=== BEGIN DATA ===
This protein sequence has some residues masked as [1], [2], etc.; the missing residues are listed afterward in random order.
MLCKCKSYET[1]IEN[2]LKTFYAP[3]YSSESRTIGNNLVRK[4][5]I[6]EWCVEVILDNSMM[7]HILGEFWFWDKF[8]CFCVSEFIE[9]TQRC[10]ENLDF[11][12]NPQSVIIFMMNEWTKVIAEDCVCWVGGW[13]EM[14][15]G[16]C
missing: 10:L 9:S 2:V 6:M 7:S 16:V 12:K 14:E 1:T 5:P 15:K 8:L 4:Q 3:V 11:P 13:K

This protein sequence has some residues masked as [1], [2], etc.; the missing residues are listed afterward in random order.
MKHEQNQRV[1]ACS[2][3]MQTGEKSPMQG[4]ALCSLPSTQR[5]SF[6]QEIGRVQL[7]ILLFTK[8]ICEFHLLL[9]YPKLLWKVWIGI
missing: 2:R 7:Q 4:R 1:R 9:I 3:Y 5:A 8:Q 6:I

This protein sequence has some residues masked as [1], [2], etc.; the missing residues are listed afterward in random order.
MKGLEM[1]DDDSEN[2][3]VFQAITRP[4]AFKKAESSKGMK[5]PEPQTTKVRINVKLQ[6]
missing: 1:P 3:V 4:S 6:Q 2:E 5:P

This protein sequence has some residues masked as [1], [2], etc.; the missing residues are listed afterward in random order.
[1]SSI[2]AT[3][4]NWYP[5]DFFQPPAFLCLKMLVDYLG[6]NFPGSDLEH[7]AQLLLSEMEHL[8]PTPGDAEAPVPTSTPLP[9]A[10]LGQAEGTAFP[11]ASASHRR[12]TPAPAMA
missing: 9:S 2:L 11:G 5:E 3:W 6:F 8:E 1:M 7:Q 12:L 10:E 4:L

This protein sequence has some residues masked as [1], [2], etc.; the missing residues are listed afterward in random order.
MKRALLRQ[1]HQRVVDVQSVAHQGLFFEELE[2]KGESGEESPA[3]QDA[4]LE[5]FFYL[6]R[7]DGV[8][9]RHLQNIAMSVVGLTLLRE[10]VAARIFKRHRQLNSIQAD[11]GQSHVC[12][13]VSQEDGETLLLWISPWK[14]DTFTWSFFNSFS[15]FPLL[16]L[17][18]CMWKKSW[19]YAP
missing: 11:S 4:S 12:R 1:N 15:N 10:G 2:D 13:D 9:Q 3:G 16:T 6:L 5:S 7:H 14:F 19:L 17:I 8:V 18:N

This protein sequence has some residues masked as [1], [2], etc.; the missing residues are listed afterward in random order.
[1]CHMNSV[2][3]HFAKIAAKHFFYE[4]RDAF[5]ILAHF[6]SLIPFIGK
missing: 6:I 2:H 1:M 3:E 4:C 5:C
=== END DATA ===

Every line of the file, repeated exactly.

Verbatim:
This protein sequence has some residues masked as [1], [2], etc.; the missing residues are listed afterward in random order.
MLCKCKSYET[1]IEN[2]LKTFYAP[3]YSSESRTIGNNLVRK[4][5]I[6]EWCVEVILDNSMM[7]HILGEFWFWDKF[8]CFCVSEFIE[9]TQRC[10]ENLDF[11][12]NPQSVIIFMMNEWTKVIAEDCVCWVGGW[13]EM[14][15]G[16]C
missing: 10:L 9:S 2:V 6:M 7:S 16:V 12:K 14:E 1:T 5:P 15:K 8:L 4:Q 3:V 11:P 13:K

This protein sequence has some residues masked as [1], [2], etc.; the missing residues are listed afterward in random order.
MKHEQNQRV[1]ACS[2][3]MQTGEKSPMQG[4]ALCSLPSTQR[5]SF[6]QEIGRVQL[7]ILLFTK[8]ICEFHLLL[9]YPKLLWKVWIGI
missing: 2:R 7:Q 4:R 1:R 9:I 3:Y 5:A 8:Q 6:I

This protein sequence has some residues masked as [1], [2], etc.; the missing residues are listed afterward in random order.
MKGLEM[1]DDDSEN[2][3]VFQAITRP[4]AFKKAESSKGMK[5]PEPQTTKVRINVKLQ[6]
missing: 1:P 3:V 4:S 6:Q 2:E 5:P

This protein sequence has some residues masked as [1], [2], etc.; the missing residues are listed afterward in random order.
[1]SSI[2]AT[3][4]NWYP[5]DFFQPPAFLCLKMLVDYLG[6]NFPGSDLEH[7]AQLLLSEMEHL[8]PTPGDAEAPVPTSTPLP[9]A[10]LGQAEGTAFP[11]ASASHRR[12]TPAPAMA
missing: 9:S 2:L 11:G 5:E 3:W 6:F 8:E 1:M 7:Q 12:L 10:E 4:L

This protein sequence has some residues masked as [1], [2], etc.; the missing residues are listed afterward in random order.
MKRALLRQ[1]HQRVVDVQSVAHQGLFFEELE[2]KGESGEESPA[3]QDA[4]LE[5]FFYL[6]R[7]DGV[8][9]RHLQNIAMSVVGLTLLRE[10]VAARIFKRHRQLNSIQAD[11]GQSHVC[12][13]VSQEDGETLLLWISPWK[14]DTFTWSFFNSFS[15]FPLL[16]L[17][18]CMWKKSW[19]YAP
missing: 11:S 4:S 12:R 1:N 15:N 10:G 2:D 13:D 9:Q 3:G 16:T 6:L 5:S 7:H 14:F 19:L 17:I 8:V 18:N

This protein sequence has some residues masked as [1], [2], etc.; the missing residues are listed afterward in random order.
[1]CHMNSV[2][3]HFAKIAAKHFFYE[4]RDAF[5]ILAHF[6]SLIPFIGK
missing: 6:I 2:H 1:M 3:E 4:C 5:C